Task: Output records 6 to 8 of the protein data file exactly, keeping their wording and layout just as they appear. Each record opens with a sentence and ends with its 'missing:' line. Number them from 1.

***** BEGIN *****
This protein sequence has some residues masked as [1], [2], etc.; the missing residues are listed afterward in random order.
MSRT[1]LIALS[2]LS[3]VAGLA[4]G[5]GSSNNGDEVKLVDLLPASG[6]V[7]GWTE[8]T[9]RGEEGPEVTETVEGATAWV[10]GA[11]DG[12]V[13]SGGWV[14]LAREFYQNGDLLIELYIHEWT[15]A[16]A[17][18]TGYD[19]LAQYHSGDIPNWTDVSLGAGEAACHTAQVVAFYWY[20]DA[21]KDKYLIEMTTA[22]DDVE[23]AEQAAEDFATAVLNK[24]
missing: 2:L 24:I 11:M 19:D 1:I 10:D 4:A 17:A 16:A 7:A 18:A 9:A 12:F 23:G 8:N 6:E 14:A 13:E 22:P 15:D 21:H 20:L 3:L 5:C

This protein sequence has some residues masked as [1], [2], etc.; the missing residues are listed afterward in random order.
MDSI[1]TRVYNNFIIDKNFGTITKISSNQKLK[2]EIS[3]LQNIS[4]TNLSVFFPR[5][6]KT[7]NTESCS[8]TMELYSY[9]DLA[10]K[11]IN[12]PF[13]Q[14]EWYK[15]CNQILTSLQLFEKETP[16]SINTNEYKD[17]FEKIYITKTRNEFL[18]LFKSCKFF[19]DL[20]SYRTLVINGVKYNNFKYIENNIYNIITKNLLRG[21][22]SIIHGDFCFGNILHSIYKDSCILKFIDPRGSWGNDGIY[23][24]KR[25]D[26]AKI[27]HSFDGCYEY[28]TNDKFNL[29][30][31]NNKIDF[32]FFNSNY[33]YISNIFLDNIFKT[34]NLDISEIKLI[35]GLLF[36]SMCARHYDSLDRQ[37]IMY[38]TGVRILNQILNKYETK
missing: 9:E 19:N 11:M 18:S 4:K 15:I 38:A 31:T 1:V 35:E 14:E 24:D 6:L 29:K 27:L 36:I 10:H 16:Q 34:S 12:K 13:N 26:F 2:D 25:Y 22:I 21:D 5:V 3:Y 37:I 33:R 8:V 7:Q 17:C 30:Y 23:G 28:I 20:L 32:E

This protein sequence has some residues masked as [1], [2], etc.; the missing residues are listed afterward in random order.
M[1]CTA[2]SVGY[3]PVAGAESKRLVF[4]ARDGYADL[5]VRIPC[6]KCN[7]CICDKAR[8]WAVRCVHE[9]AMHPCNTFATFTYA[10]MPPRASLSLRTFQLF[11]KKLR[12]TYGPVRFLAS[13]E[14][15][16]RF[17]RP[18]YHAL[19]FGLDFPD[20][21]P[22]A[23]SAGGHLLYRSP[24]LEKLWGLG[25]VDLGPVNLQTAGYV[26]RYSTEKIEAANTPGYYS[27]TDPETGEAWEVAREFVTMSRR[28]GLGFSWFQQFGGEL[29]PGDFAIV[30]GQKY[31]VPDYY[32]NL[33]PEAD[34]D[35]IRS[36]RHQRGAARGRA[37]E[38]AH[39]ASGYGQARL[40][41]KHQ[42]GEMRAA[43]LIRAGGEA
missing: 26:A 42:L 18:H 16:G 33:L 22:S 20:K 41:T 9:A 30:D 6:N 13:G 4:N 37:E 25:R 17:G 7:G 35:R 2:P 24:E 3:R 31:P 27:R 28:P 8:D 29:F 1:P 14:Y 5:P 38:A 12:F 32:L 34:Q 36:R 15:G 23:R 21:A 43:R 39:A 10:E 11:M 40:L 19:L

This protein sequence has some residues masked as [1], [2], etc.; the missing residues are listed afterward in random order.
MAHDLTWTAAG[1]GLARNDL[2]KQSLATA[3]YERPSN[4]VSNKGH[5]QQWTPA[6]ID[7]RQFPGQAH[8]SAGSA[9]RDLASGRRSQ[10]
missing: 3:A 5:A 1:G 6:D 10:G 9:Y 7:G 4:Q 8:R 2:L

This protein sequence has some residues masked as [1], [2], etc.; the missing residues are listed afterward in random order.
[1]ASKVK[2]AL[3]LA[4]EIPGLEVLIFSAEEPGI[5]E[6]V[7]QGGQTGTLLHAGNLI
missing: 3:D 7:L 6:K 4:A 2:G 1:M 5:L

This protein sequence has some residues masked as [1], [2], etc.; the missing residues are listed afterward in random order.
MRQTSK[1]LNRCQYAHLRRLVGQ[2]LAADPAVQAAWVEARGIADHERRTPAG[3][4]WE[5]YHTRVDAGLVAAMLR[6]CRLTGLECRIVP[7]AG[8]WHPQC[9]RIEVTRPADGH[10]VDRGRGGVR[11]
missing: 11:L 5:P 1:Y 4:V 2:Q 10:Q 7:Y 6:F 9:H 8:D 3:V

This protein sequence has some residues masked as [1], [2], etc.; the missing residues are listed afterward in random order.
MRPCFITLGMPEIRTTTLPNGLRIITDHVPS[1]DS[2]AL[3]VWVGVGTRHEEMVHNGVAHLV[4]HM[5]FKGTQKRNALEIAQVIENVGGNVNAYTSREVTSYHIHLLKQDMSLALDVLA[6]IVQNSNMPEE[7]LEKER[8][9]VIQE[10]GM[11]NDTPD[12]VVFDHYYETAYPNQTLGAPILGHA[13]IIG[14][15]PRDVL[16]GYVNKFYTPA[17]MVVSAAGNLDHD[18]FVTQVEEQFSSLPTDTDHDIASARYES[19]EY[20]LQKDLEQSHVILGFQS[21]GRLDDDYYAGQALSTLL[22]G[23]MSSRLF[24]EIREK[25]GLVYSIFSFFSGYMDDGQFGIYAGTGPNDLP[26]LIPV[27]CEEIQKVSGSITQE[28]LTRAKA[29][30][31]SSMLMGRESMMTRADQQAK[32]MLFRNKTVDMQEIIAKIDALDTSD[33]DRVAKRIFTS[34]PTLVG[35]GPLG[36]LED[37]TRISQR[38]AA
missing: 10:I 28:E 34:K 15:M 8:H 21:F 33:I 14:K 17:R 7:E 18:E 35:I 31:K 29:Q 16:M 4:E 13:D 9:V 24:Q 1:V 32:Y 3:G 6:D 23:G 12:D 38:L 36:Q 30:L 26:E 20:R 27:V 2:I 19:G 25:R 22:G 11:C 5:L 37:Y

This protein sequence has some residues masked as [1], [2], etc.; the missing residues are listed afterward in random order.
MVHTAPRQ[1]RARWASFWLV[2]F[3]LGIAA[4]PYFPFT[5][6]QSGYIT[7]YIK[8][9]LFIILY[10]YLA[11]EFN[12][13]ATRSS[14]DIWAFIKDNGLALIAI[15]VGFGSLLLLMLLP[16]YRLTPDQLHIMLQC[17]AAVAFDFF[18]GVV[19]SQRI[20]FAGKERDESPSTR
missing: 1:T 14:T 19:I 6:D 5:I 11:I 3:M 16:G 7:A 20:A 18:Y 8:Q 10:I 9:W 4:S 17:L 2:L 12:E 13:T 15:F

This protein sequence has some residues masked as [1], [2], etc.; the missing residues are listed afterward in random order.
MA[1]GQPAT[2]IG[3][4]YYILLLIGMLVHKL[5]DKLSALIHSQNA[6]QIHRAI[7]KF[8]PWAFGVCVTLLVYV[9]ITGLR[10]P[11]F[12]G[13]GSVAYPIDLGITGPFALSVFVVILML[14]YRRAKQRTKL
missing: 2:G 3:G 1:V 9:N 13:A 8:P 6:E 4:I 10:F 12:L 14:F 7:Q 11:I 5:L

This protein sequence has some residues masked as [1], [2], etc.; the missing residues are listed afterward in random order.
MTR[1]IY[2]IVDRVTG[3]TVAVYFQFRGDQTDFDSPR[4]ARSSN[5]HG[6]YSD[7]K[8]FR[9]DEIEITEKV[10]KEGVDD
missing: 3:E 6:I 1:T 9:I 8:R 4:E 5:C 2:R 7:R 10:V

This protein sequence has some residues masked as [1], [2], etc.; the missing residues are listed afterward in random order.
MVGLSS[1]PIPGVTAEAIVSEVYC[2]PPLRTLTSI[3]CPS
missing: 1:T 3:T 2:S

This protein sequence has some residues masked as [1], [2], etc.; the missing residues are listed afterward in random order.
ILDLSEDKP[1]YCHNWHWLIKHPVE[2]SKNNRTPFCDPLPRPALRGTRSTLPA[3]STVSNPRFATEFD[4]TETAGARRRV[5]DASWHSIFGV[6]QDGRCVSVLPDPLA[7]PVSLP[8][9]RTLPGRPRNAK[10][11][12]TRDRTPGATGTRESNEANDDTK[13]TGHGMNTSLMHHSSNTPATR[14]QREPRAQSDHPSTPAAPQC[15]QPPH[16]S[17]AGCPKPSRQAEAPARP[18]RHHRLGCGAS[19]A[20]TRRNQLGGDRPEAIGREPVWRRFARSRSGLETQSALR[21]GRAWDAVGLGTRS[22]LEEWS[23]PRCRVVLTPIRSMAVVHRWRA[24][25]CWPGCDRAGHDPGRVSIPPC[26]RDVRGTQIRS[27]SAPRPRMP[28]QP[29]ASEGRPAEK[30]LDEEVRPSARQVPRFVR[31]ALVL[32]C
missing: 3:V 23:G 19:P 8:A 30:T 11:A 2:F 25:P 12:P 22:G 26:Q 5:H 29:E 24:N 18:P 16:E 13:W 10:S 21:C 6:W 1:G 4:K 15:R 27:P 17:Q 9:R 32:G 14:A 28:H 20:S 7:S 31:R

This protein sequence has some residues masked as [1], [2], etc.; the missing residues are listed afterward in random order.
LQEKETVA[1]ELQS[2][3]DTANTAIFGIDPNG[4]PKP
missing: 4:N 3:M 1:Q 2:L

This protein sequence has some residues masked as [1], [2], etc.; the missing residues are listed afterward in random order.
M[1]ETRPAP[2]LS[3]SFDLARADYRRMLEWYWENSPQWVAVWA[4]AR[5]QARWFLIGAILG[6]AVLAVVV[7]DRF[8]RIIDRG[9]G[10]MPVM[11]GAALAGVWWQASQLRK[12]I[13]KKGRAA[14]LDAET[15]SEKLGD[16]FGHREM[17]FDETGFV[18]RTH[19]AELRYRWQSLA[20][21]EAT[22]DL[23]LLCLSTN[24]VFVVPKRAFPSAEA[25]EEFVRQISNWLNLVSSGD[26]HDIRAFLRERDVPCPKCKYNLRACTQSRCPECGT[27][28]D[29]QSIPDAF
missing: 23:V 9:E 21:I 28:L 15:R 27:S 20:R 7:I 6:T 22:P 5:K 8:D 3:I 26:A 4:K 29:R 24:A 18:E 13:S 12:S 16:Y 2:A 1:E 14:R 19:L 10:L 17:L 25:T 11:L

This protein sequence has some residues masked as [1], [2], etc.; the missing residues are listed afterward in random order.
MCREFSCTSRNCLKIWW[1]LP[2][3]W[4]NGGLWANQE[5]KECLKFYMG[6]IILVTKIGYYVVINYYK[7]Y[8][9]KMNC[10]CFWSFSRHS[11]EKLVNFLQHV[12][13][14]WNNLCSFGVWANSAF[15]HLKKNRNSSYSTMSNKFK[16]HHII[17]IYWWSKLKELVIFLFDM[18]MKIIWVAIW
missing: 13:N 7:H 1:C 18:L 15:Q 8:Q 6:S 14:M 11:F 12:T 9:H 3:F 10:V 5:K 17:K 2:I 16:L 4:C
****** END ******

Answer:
This protein sequence has some residues masked as [1], [2], etc.; the missing residues are listed afterward in random order.
MRQTSK[1]LNRCQYAHLRRLVGQ[2]LAADPAVQAAWVEARGIADHERRTPAG[3][4]WE[5]YHTRVDAGLVAAMLR[6]CRLTGLECRIVP[7]AG[8]WHPQC[9]RIEVTRPADGH[10]VDRGRGGVR[11]
missing: 11:L 5:P 1:Y 4:V 2:Q 10:Q 7:Y 6:F 9:H 8:D 3:V

This protein sequence has some residues masked as [1], [2], etc.; the missing residues are listed afterward in random order.
MRPCFITLGMPEIRTTTLPNGLRIITDHVPS[1]DS[2]AL[3]VWVGVGTRHEEMVHNGVAHLV[4]HM[5]FKGTQKRNALEIAQVIENVGGNVNAYTSREVTSYHIHLLKQDMSLALDVLA[6]IVQNSNMPEE[7]LEKER[8][9]VIQE[10]GM[11]NDTPD[12]VVFDHYYETAYPNQTLGAPILGHA[13]IIG[14][15]PRDVL[16]GYVNKFYTPA[17]MVVSAAGNLDHD[18]FVTQVEEQFSSLPTDTDHDIASARYES[19]EY[20]LQKDLEQSHVILGFQS[21]GRLDDDYYAGQALSTLL[22]G[23]MSSRLF[24]EIREK[25]GLVYSIFSFFSGYMDDGQFGIYAGTGPNDLP[26]LIPV[27]CEEIQKVSGSITQE[28]LTRAKA[29][30][31]SSMLMGRESMMTRADQQAK[32]MLFRNKTVDMQEIIAKIDALDTSD[33]DRVAKRIFTS[34]PTLVG[35]GPLG[36]LED[37]TRISQR[38]AA
missing: 10:I 28:E 34:K 15:M 8:H 21:F 33:I 14:K 17:R 7:E 18:E 35:I 31:K 29:Q 16:M 4:E 13:D 9:V 24:Q 1:V 32:Y 3:G 6:D 23:G 12:D 38:L 36:Q 30:L 26:E 20:R 27:V 2:I 19:G 25:R 22:G 11:C 5:L 37:Y

This protein sequence has some residues masked as [1], [2], etc.; the missing residues are listed afterward in random order.
MVHTAPRQ[1]RARWASFWLV[2]F[3]LGIAA[4]PYFPFT[5][6]QSGYIT[7]YIK[8][9]LFIILY[10]YLA[11]EFN[12][13]ATRSS[14]DIWAFIKDNGLALIAI[15]VGFGSLLLLMLLP[16]YRLTPDQLHIMLQC[17]AAVAFDFF[18]GVV[19]SQRI[20]FAGKERDESPSTR
missing: 1:T 14:T 19:I 6:D 5:I 11:I 3:M 16:G 7:A 20:A 18:Y 8:Q 10:I 9:W 4:S 17:L 2:L 12:E 13:T 15:F